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Quake collapsed roadway where ground was softest

STANFORD -- The ground shook 1.5 times more intensely under a section of elevated roadway that collapsed in the 1989 Loma Prieta earthquake, killing 42 people, than at the other end of the viaduct anchored in firmer soil, Stanford researchers say.

Their quantification of ground shaking under the Cypress viaduct in Oakland, Calif., provides further evidence that earthquake damage patterns can be predicted to prevent disasters such as that during the afternoon rush hour on Oct. 17, 1989.

"Property owners, government planners and insurers should be using soil information in earthquake-prone areas to guide their decisions about the construction of roads, hospitals and other critical facilities," said Haresh Shah, chairman of Stanford's civil engineering department and one of the researchers who conducted the study.

Shah and Keiichi Tamura, a visiting researcher at Stanford until recently, studied ground motion at 300 points along the 11-block-long elevated roadway in Oakland. The north portion of the structure, which collapsed, was built on artificial fill over the top of soft San Francisco Bay mud. The south portion of the viaduct, which did not collapse, was founded on a firm Merritt sand stratum.

They found a ground-motion spectral intensity 1.5 times greater in the mud than in the sand. Spectral intensity takes into account the frequency and the energy of ground motion.

Other measurements of ground shaking, such as the maximum acceleration during the earthquake and maximum ground displacement, were also greater on the end of viaduct collapse, but the spectral intensity of the shaking proved to be the best predictor of damage to the structure, according to Shah and Tamura, who is now a researcher for the Ministry of Construction in Tsukuba, Japan.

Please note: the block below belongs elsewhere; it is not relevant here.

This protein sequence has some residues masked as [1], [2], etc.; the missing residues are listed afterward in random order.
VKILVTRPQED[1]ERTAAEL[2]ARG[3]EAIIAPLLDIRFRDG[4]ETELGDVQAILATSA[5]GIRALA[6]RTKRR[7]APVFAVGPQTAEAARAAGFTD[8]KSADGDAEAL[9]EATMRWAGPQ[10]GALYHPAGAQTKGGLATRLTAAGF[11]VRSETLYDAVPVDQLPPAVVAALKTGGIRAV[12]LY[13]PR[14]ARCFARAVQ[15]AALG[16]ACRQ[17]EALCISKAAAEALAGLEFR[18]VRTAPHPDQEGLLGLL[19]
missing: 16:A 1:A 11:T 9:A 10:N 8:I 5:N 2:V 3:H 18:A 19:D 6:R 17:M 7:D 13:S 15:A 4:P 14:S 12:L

No ground-motion measurement devices were actually present at the site of the viaduct during the earthquake. To do their analysis, the researchers began with measurements taken on Bay mud in the town of Emeryville, nine-tenths of a mile north of the collapsed portion of the viaduct. They used the north-south component of the recorded ground motion, rather than the east-west component to calculate characteristics of the earthquake at 300 points along the viaduct.

The east-west motion of the Loma Prieta earthquake was greater than the north-south motion, but the researchers used the north-south data, because the viaduct extends in an almost north- south direction and because the type of soil also changes underneath it in the north-south direction.

They found that maximum acceleration on the ground surface was greatest at points overlying the mud, and the change in acceleration was steepest at points at the border between the mud and the sand.

The maximum displacement of ground varied from 3 centimeters at one end of the viaduct to 3.7 centimeters at the other, with the peak of 4.2 centimeters at the point where the Bay mud is deposited deepest, which is where the viaduct collapsed.

The intensity of the shaking varied less along the structure's length than the other parameters measured, but the spectral intensity difference was the most marked difference between the soft soil deposits where the collapse occurred and the firm soil deposits where it did not, Shah said.

The results demonstrate that it is possible with current knowledge to estimate the intensity of ground shaking at a site by taking into account soil conditions, distance from the epicenter and size of future earthquake events, Shah said.

"Land-use planning and building design strategies can be developed to minimize damage, based on our current ability to estimate ground-motion intensity," Shah said.

Stanford, for instance, is developing a seismic-risk mitigation plan for strengthening existing campus facilities. A critical element in developing the design guidelines will be a ground-motion analysis for the 8,200-acre campus. (See separate press release.)

An artificial-intelligence-based system developed at Stanford's John A. Blume Earthquake Engineering Center has the soil data base to estimate ground motion intensity and the performance of various types of buildings for any address in California, Shah said. Similar systems are under development by others.

Risk Management Software Inc., Mountain View, Calif., has a license from Stanford to market the Stanford-developed Information Risk Assessment System. It has been used by insurance companies and real-property investors.



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